Critics’ Picks

Sean Gerstley, Oval Funnel Planter, 2016, ceramic and white-gold luster, 17 x 8 x 12''.

Sean Gerstley, Oval Funnel Planter, 2016, ceramic and white-gold luster, 17 x 8 x 12''.

New York

“The Plant Show”

99¢ Plus Gallery
238 Wilson Avenue
July 29–September 25, 2016

Enter the claustrophobia of the greenhouse, complete with the cloying, damp humidity and the clawed, ecstatic growth of tropical plants. In an alternate reality to Martha Stewart’s Container Garden Ideas for Any Household blog, Simran Johnston has curated a show that marries sculpture to function. But this is no IKEA, and it ain’t no country club, either. In operations variable in their complexity, twenty-four artists carry out their tasks dubiously, adding an asterisk to Martha’s assurance that plants will “purify your home.”

Ryan Oskin’s Amazon Lights (all works cited, 2016) doesn’t elaborate on the traditional potted houseplant any more than a handful of insect-repellant incense sticks driven into an unsuspecting root system. Corey Rubin gives us a new spin on the seeds-in-the-coffee-tin trick with Pepsi Native Sometimes, where a tender shoot seeks out the narrow tab on the titular soda can. Other schemes are more complex, such as Sean Gerstley potting his plant in something not unlike those walkers that allow toddlers to orbit around living rooms (Oval Funnel Planter). Charlotte Patterson’s Autonomy in Restructure stacks vine-clad cinder blocks by resistance, while Cody Hoyt’s Four by Four Palm raises his plant in a puzzle of interlocking wooden arms.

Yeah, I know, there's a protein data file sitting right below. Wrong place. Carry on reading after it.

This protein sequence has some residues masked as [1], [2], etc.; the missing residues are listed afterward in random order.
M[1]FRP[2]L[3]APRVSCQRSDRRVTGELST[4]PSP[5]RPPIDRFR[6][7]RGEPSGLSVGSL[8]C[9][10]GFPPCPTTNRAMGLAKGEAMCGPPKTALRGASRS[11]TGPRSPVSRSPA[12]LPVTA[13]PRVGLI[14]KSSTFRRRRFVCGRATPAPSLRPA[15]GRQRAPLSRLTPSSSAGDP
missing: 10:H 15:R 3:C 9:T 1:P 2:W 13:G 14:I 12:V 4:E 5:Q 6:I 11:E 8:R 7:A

Many of these designs are tantalizingly cruel toward nature: Priscilla Jeong’s flower precariously rests in the shallow water spill of FlaqueD’eau; Eric Pietraszkiewicz smothers his plant between faces of the concrete tiles in Paver Table. The reflective Mylar of Maggie Wong’s Room to Grow shimmers through the transparent walls of B. Thom Stevenson’s Growth Fund—both works seem to happily favor the chilly, synthetic verdure of the green screen over the steaminess of the jungle. These sadistic gestures are appropriate to a society that would rather bring nature indoors than venture outside to enjoy it.